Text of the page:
Yarbrough added that respect was a large theme of Orientation and that the change in dress code reflected the theme of “what respect looks like when attending class and interacting with faculty members and administrators,” which OLs had been instructed to discuss with their first-year students.

“In having that conversation about respect, we’ve really seen that carry through in how [first-years] have engaged in all the Orientation events,” Yarbrough said. “I’d say for all of the big events, we’ve seen a dramatic change in behavior.”

The President’s annual Coca-Cola toast took place on the Quadrangle this year to avoid the heat of previous years when the event took place on McDonough Field. According to the Orientation directors, the Quad provided more shade than McDonough has.

The Student Activities Fair on Wednesday was also moved to later in the day to allow for a milder temperature.

“We received a lot of positive feedback from [these changes] because the temperature was much more bearable,” Yarbrough said.

College freshman Karen Shim said that although she enjoyed Orientation overall, she would’ve like there to be more of a focus on making friends and getting to know Emory’s campus.

“My big concern was that I didn’t feel like I was making friends during Orientation,” Shim said, adding that activities, such as Karniv-OL, were too “big and crazy” to actually make friends.

She also said that she feels lost sometimes trying to find her way across campus and wished there had been more of an effort to familiarize freshmen with Emory’s campus before the first day of classes.

“A lot of my friends and I were concerned that, come the first day of classes, we wouldn’t feel like we were ready,” Shim said. “There were a lot of fun activities during Orientation that kept us busy but not so many activities to help us get to know college life at Emory better.”

Post-orientation Week

Although Orientation Week officially ended on Saturday, Yarbrough said, “Orientation is a process, not an event,” citing the many events the Orientation directors have planned for new students this fall.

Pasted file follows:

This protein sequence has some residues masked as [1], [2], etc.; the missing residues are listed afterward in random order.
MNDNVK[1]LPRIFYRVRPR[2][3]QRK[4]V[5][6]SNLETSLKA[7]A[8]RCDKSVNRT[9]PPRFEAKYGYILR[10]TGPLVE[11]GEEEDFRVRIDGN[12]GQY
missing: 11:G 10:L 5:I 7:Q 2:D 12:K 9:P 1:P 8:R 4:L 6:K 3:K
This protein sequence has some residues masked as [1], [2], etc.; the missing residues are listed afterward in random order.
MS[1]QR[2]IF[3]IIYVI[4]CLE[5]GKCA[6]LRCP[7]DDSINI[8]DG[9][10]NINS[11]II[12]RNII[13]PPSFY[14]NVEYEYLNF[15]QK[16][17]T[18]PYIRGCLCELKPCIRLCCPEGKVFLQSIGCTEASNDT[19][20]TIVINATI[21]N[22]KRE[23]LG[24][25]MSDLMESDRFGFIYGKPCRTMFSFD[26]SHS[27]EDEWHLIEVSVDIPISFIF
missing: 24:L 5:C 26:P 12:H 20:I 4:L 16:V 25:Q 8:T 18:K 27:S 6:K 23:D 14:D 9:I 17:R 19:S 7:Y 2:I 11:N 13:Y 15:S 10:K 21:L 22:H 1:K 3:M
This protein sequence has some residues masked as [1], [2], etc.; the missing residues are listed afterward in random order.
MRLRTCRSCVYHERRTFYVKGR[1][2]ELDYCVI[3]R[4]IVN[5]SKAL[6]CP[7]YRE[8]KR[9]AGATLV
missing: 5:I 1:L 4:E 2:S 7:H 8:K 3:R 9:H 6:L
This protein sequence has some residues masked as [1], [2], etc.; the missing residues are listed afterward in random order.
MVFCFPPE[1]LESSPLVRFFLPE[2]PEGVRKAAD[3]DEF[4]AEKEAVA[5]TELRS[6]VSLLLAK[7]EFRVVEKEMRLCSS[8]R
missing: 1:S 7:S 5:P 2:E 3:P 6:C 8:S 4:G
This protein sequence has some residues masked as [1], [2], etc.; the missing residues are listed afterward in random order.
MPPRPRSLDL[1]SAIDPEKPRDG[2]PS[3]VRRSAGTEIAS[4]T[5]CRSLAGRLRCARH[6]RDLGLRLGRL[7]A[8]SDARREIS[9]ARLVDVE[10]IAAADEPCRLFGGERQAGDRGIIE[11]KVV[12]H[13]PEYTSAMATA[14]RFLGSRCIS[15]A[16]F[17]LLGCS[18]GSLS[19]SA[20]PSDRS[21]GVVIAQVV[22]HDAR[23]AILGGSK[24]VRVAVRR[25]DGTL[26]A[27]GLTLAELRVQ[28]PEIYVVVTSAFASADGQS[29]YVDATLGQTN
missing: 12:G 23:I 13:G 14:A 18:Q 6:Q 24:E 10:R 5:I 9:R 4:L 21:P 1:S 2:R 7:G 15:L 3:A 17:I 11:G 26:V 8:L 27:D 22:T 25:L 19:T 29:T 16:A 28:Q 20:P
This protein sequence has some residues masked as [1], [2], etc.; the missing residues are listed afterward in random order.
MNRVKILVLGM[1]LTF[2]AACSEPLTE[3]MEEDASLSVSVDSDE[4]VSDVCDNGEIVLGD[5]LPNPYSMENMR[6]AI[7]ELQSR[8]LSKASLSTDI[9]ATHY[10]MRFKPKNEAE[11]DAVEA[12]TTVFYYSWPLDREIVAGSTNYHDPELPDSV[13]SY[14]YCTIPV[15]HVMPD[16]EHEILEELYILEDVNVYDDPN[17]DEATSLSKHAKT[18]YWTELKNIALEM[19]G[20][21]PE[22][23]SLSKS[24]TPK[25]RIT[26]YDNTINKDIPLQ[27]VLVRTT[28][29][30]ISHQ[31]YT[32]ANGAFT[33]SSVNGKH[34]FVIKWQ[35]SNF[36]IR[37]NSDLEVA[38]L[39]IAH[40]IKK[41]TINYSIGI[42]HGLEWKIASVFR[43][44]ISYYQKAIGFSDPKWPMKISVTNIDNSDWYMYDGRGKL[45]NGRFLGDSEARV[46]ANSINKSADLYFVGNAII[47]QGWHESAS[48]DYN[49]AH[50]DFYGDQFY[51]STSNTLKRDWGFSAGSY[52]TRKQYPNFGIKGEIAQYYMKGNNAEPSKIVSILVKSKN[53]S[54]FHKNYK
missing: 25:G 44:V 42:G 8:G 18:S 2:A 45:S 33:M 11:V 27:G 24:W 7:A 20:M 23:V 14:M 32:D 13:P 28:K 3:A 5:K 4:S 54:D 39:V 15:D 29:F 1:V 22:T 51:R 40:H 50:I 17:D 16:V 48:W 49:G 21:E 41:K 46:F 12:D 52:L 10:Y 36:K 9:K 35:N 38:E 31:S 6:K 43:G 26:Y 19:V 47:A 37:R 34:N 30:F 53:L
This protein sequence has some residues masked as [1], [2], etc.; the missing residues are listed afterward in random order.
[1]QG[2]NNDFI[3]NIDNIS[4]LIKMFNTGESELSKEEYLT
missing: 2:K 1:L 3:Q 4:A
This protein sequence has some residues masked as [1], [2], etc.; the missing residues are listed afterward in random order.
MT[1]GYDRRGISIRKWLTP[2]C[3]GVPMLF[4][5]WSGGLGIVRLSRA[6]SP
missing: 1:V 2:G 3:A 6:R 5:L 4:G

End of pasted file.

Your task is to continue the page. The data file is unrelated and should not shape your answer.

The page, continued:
Among those events are an arts soirée, the annual Carter Town Hall, family weekend and a new event called Evidence Town Hall, during which two professors from different fields will discuss the same topic through their distinct lenses.

Yarbrough and Kim also encourage OLs to stay in touch with their group of new students throughout the year and meet back up with their group during some of the fall events.

Another new program this year, “Team Transfer,” links previous transfer students with incoming transfers to serve as mentors. Yarbrough and Kim said that for next year, they will be setting up a similar program for Oxford Continuees and that they’d like to expand on peer mentorship in the future.

For the first time this year, students will play a part in assessing Emory’s Orientation program through their Pre-major Advising Connection at Emory (PACE) class, according to Yarbrough.

On Monday, new students should have received an email asking them to participate in the survey on Orientation, and they will have two weeks to participate, according to Yarbrough. She added that she and Kim are always looking for ways to improve.

“We will use the data and information we receive from this platform to look into changes for next year that could improve the program,” Yarbrough said.